I am a cautionary tale.

I’m not warning anyone away from Clarion or Clarion West. It is one of the best things I’ve ever done in my life, and the best six weeks I have ever had. It made me a real, grown-up writer. It is Hogwarts. No, it is Narnia.

But if you know anything about magical worlds, you know that once you’ve learned what you need to learn, the doors close and you can’t go back. And anyone who’s been there is changed, one way or another.

Thing is, when everyone leaves the big old house north of the UW campus, we seem to go through some sort of Fate Scrambler. There’s no predicting whose careers will suddenly take off. And there’s no predicting who will return to the real world with a belly flop instead of a splash.

I arrived at CW with too much confidence. Not in my writing–I’m proud of the work I did during my six weeks and in the work I’ve done since. But I really thought I had my shit together, personally, 100%. I knew who I was and I was happy and fine, and Clarion West was a challenge I could handle. My friendships and experience there were intense and unprecedented but I was certain I could transition them back into the real world and I would be okay.

I was totally confident until I got home.

It was a complete surprise to discover that I am one of those people who leaves the workshop and suddenly, out of nowhere, has a major existential crisis. Before Clarion West I thought I was happy, stable, content. Returning home I felt like I had lost my sight and hearing. This place was colorless, passionless. My job was meaningless, my relationships too quiet, my life far, far too careful.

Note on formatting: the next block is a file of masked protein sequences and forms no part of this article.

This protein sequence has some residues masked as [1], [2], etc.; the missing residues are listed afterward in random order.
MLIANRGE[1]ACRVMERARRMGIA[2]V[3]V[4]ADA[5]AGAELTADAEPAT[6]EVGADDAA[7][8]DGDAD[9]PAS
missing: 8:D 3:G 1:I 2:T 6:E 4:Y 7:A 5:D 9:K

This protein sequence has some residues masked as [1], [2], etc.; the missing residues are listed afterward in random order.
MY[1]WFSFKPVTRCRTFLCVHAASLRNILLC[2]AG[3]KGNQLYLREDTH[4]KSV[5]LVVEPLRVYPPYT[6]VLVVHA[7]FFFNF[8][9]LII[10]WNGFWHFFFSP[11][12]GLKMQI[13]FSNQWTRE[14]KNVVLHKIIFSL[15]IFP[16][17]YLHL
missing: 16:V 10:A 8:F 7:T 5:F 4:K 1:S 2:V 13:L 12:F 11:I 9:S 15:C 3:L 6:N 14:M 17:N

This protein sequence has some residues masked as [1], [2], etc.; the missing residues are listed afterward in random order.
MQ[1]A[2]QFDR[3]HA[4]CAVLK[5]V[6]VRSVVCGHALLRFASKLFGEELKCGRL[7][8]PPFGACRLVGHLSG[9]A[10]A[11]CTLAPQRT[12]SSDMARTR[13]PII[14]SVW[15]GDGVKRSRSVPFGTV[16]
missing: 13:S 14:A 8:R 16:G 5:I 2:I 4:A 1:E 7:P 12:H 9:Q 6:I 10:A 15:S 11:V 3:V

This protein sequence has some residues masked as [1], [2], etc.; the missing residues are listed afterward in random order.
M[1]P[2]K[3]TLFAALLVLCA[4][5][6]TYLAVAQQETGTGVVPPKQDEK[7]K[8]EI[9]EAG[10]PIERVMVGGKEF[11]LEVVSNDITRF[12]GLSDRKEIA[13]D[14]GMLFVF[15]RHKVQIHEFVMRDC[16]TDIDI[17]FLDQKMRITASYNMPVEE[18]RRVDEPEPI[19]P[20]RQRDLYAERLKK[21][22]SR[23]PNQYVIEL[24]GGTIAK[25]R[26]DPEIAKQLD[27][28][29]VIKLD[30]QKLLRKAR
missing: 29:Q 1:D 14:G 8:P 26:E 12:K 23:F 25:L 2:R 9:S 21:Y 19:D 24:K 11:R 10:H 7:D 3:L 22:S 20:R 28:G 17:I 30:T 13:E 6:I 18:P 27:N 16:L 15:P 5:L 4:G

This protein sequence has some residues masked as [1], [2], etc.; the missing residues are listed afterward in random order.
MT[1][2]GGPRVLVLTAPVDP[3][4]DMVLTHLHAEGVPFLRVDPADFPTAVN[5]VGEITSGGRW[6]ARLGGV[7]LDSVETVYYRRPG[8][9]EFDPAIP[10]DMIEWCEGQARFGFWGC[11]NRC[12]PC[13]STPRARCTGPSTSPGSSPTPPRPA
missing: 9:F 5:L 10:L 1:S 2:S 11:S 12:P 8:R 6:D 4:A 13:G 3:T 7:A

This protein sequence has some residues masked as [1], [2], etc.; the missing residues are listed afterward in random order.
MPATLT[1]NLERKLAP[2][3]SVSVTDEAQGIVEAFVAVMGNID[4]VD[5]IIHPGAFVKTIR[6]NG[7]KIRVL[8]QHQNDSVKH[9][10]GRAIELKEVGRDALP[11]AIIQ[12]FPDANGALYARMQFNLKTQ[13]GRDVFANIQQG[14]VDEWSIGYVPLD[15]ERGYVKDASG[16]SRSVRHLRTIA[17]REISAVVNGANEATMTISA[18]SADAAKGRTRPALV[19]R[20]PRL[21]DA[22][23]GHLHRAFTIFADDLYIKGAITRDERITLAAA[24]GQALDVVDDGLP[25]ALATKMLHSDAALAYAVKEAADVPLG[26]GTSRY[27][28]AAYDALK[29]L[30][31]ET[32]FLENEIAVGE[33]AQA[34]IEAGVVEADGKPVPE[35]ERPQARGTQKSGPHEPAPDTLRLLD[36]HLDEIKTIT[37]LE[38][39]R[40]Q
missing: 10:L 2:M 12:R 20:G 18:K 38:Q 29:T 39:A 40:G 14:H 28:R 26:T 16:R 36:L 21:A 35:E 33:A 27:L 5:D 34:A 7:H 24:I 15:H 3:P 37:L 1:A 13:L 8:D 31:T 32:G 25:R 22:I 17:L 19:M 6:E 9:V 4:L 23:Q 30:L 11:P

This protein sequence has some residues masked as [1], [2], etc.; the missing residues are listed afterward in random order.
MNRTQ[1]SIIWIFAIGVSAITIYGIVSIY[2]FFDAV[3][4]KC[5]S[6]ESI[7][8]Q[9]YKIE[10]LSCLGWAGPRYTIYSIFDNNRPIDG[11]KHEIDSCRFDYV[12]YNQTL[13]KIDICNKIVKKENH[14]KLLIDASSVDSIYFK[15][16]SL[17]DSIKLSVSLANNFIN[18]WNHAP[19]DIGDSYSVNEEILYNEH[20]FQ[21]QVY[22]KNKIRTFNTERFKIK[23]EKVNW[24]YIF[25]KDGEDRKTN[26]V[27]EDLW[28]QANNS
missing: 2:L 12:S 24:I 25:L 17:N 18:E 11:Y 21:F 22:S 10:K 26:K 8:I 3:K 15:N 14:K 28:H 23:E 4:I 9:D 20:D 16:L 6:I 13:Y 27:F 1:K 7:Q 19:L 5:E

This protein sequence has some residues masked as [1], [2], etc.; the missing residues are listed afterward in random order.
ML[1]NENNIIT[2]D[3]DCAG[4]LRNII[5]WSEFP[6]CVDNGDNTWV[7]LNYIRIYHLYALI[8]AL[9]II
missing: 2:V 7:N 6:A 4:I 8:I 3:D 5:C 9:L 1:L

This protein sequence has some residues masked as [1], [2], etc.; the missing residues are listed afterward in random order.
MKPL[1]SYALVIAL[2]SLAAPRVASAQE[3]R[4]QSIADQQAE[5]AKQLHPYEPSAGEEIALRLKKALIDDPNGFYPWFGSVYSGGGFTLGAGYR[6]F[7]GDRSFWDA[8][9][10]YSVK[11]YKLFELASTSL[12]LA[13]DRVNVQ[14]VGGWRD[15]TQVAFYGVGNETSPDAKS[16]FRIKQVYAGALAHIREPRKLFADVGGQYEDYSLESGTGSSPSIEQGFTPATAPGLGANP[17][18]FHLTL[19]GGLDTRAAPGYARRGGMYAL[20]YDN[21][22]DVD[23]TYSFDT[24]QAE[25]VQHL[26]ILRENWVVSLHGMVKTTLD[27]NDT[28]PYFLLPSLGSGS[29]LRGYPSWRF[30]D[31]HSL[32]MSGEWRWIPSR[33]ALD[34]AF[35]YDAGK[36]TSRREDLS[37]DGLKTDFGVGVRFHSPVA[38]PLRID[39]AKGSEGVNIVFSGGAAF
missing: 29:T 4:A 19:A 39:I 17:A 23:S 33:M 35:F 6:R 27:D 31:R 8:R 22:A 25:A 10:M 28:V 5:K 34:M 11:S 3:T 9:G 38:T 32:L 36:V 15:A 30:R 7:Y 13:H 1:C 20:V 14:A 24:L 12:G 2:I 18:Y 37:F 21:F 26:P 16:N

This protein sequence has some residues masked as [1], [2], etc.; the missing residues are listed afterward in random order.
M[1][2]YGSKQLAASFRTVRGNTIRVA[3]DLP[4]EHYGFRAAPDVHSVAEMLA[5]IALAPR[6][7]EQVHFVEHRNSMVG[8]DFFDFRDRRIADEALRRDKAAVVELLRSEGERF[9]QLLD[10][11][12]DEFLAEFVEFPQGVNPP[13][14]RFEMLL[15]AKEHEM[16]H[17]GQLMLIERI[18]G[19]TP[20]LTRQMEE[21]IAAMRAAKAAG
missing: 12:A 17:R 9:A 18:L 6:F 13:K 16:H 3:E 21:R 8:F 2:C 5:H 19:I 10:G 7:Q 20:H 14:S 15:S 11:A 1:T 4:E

It’s been a little over three months since I left the back driveway of our magical house, and I don’t have answers yet. I’m still trying to figure out how to incorporate the me that I found at the workshop–a person far more passionate and unpredictable than I thought she was, someone who drinks too much and talks too much and indulges immoderately in the joy and pain of her work–into a life with a paycheck and mortgage and husband. There have been big changes and might be bigger ones.

Anyone who has asked me how I’ve been, post-workshop, knows already: it has been hard. It has been harder than I ever imagined it would be. I have cried, and scared my husband, and hurt feelings, and compromised my job. It is frightening.

The point is, I was not expecting this. I thought I knew my shit, and I thought I knew myself. I wasn’t young, I wasn’t searching. I found something anyway.

It has been painful but very, very worth it.

So bear that in mind, as Clarion and Clarion West application season begins. You might learn something you aren’t expecting to learn.

Good luck.